Dollar Too Strong
Earlier last year, the Trump administration took heat for suggesting the U.S. dollar was too strong. There was a clumsy effort to walk those comments back, in part because there is a worry the dollar can get too strong.
I think the strong dollar was the biggest reason so many companies missed on revenue during the third quarter, and why guidance was so disappointing. For instance, Apple (AAPL) posted great financial results on November 2, but the stock plunged on guidance, which management says will be weighed down by $2.0 billion because the dollar is too strong.
Even with last night’s Apple warning, Tim Cook mentioned foreign exchange (FX) and the strong dollar (see more on that below).
Apple wasn’t alone. In an assessment of all 30 Dow Jones components on the biggest risk to growth in the fourth quarter, 2/3 of the companies pointed to the strong dollar. The next components where raw materials and transportation costs, followed by China and Europe’s weakness.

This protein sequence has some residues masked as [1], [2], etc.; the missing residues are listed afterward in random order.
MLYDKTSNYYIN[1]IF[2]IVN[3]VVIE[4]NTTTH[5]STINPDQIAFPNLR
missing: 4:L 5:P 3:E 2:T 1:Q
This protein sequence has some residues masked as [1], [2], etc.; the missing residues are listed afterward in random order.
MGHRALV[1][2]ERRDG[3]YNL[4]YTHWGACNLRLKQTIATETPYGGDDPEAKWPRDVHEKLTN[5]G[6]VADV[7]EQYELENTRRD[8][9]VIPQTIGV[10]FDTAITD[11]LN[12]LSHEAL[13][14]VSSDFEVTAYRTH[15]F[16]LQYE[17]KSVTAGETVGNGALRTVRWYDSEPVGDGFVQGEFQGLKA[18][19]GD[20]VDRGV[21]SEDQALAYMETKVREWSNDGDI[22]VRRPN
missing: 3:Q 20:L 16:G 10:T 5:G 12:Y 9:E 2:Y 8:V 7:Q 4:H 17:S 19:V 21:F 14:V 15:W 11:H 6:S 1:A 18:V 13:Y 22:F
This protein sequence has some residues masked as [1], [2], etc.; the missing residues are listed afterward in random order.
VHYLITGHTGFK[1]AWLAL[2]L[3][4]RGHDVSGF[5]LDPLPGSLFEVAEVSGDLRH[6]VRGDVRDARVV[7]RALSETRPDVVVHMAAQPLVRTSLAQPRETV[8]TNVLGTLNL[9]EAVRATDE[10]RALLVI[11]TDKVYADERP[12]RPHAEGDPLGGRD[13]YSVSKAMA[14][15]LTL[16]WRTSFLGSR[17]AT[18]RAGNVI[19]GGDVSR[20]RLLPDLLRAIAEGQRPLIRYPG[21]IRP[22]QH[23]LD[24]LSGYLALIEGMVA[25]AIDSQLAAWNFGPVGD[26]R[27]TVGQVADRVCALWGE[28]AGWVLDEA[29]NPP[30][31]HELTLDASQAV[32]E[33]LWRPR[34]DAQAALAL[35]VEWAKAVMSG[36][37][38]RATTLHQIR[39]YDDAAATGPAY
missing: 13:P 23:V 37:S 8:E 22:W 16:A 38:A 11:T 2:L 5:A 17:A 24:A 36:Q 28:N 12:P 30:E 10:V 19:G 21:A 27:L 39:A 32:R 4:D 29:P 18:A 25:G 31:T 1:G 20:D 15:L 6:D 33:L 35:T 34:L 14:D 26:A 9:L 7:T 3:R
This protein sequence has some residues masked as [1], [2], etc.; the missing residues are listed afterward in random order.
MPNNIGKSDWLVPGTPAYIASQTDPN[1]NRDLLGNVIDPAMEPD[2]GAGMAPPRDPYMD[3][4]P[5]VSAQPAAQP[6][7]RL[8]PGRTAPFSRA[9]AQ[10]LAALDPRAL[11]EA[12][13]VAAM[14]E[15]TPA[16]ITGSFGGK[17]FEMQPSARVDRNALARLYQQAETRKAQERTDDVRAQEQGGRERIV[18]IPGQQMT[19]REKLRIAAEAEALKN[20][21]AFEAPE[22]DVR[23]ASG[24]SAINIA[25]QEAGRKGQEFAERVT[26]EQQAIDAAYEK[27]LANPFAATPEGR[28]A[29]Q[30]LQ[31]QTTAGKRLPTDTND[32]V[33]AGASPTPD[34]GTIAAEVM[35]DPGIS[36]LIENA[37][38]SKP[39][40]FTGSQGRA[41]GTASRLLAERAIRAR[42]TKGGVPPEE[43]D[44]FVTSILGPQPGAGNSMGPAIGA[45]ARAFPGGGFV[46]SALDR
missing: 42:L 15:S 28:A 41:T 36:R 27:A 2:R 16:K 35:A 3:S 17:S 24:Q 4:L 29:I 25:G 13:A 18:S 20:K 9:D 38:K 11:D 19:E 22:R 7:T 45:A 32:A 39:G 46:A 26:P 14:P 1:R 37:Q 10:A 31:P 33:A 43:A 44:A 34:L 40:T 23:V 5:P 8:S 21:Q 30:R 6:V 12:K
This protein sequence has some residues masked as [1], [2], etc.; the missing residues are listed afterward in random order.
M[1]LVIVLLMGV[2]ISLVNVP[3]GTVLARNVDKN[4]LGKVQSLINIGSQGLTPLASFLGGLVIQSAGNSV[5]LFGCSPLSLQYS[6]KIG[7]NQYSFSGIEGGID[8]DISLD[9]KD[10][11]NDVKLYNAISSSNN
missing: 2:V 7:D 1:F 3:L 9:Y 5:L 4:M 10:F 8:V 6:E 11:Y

By the way, Hurricanes tied with tariffs have a potentially negative impact. However, you wouldn’t know that from all the talking heads that are mostly speaking for themselves with the fear-mongering over the administration’s efforts to fix trade.
The Dollar Index (DXY) hit a 17-month high at the start of November, exacerbating the broad market and stocks sold off even more.
It’s not un-American to say the U.S. dollar can get too strong. In fact, one of the biggest cheerleaders for the dollar is Steve Forbes. He told me as much on my show yesterday, saying the focus should be on a stable dollar.
The only currency the Dollar is struggling against is the Yen, which is more of an indictment of the global economy where there is an increased worry of a recession.
Add a Comment!
Products & Services |
In The Media |
About Us |
All Rights Reserved.